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2017 - Association of Teacher Educators Pages: unavailable || Words: unavailable || 
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1. McCardle, Todd. "On Track for Success?: How Tracking and Within-School Segregation Form Students’ Career Aspirations" Paper presented at the annual meeting of the Association of Teacher Educators, Orlando Caribe Royale, Orlando, Florida, Feb 10, 2017 Online <PDF>. 2019-05-26 <http://citation.allacademic.com/meta/p1161915_index.html>
Publication Type: Multiple Paper Format
Review Method: Peer Reviewed
Abstract: Privileging the voices and perspectives of nine students within two separate academic tracks, this presentation illustrates how tracking produces within-school segregation, which, in turn, shapes students’ future academic aspirations.

2004 - International Studies Association Pages: 64 pages || Words: 18084 words || 
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2. Skalnes, Lars. "Parallel Tracks or Opposite Tracks? Grand Strategy in a Unipolar World" Paper presented at the annual meeting of the International Studies Association, Le Centre Sheraton Hotel, Montreal, Quebec, Canada, Mar 17, 2004 <Not Available>. 2019-05-26 <http://citation.allacademic.com/meta/p73386_index.html>
Publication Type: Conference Paper/Unpublished Manuscript
Review Method: Peer Reviewed

2011 - International Studies Association Annual Conference "Global Governance: Political Authority in Transition" Words: 199 words ||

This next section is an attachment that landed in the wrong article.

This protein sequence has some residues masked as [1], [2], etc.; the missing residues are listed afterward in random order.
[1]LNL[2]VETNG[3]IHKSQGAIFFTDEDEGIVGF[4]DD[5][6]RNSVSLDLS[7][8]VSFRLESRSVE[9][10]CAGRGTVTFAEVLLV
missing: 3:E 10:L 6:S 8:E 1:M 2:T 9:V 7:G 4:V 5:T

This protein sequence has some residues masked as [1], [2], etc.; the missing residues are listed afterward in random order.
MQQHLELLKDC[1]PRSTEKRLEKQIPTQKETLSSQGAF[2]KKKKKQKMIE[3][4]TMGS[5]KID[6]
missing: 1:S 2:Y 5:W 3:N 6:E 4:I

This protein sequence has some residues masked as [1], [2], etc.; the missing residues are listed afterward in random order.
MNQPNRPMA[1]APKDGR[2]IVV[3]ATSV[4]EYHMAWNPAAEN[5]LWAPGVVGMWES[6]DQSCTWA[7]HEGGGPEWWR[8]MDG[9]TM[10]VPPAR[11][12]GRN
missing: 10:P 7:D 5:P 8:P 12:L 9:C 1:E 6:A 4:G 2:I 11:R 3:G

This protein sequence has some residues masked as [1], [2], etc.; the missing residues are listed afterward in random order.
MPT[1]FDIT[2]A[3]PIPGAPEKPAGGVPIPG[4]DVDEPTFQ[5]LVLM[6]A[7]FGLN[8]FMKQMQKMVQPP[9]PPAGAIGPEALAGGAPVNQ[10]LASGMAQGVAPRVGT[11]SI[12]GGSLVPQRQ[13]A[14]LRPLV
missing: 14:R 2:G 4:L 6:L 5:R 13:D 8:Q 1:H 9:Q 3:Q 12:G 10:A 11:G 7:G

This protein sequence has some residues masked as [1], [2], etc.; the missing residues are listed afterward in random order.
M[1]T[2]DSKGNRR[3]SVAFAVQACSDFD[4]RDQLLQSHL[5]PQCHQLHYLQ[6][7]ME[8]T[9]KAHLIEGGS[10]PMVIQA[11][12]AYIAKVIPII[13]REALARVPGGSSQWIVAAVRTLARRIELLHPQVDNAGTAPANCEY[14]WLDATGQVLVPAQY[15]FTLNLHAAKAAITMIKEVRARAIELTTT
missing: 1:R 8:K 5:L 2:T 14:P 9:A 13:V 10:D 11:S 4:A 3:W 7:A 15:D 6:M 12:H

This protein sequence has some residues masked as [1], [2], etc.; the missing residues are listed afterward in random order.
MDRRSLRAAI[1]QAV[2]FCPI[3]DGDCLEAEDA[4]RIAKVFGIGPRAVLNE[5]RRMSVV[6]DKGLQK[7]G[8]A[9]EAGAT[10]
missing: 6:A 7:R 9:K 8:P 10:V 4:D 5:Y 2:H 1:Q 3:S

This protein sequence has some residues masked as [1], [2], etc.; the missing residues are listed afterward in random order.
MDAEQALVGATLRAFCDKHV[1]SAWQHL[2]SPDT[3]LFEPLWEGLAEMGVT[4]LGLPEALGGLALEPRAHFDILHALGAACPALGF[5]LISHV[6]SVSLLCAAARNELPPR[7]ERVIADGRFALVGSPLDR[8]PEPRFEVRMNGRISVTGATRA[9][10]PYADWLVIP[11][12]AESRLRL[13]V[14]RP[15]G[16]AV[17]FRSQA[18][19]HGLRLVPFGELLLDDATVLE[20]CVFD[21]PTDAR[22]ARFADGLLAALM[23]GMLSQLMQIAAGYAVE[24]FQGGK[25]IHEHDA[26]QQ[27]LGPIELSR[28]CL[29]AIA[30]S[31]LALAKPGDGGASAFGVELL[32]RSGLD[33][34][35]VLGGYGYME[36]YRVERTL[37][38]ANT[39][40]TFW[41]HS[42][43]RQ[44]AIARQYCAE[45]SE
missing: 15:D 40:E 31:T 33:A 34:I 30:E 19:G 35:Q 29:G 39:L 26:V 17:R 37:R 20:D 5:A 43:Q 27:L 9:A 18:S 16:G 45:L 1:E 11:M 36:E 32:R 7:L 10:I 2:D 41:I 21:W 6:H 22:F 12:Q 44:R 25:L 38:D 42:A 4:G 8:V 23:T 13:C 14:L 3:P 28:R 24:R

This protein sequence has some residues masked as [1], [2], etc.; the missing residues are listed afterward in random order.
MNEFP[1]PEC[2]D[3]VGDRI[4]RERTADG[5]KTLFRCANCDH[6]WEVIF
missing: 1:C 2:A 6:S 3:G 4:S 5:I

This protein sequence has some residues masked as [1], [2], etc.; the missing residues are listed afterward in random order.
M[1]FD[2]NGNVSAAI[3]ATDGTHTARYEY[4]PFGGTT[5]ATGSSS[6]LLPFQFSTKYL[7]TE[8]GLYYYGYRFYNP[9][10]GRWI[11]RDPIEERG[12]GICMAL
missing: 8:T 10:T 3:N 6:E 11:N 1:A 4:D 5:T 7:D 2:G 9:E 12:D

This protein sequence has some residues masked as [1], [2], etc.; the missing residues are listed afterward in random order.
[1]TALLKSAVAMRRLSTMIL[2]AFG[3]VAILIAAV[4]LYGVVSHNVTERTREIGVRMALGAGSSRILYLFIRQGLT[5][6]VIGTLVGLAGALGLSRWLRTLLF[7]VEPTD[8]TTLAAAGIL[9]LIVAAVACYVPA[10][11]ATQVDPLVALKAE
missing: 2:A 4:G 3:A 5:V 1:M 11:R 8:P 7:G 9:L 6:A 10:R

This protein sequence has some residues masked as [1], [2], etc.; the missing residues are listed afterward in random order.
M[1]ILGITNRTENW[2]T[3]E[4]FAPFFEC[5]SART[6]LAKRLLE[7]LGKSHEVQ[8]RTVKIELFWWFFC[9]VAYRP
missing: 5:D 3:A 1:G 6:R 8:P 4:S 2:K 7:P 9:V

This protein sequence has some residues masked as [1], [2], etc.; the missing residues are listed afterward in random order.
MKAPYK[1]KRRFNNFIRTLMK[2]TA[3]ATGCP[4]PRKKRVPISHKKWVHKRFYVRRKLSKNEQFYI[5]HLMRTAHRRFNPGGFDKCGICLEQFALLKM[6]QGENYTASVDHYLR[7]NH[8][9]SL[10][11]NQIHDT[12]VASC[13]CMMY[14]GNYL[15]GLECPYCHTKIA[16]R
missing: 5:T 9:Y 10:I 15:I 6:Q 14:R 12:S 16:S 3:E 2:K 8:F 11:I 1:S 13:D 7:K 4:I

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3. Deas, Joan. "Being A Woman And Mediating At Track One And Track Two Levels In Middle Eastern Conflicts: An Impossible Deal Or An Opportunity To Explore?" Paper presented at the annual meeting of the International Studies Association Annual Conference "Global Governance: Political Authority in Transition", Le Centre Sheraton Montreal Hotel, MONTREAL, QUEBEC, CANADA, Mar 16, 2011 <Not Available>. 2019-05-26 <http://citation.allacademic.com/meta/p502616_index.html>
Publication Type: Conference Paper/Unpublished Manuscript
Abstract: Despite the 10th anniversary of the UNSC 1325 resolution and numerous calls for more equality, women are still massively under-represented in the conflict mediation sphere. This absence is particularly striking at the official level, where men are more likely entrusted with the heavy leverages the Track One mediator position’s implies. Worse, excluding women from the peace talks appears as an “obvious” and “necessary” fact in the Middle East. Conflicts occurring in this area are indeed seen as possessing cultural dimensions that likely interfere with the mediation process.

This paper aims at questioning this “evidence”. We seek to analyze the real and potential role of women in mediations led at Track One and Track Two levels in the Israeli-Palestinian conflict. While Track One appears to be a “men’s club”, women benefit from a little more room at Track Two level, and usually make the most of it by providing a high-quality contribution.

What are the reasons of this diverging implication? To which extent does the cultural factor play a role in the process and is responsible of women’s absence? Is there a real risk in entrusting mediations to women in this area? Finally, what innovative aspects can they bring to mediations?

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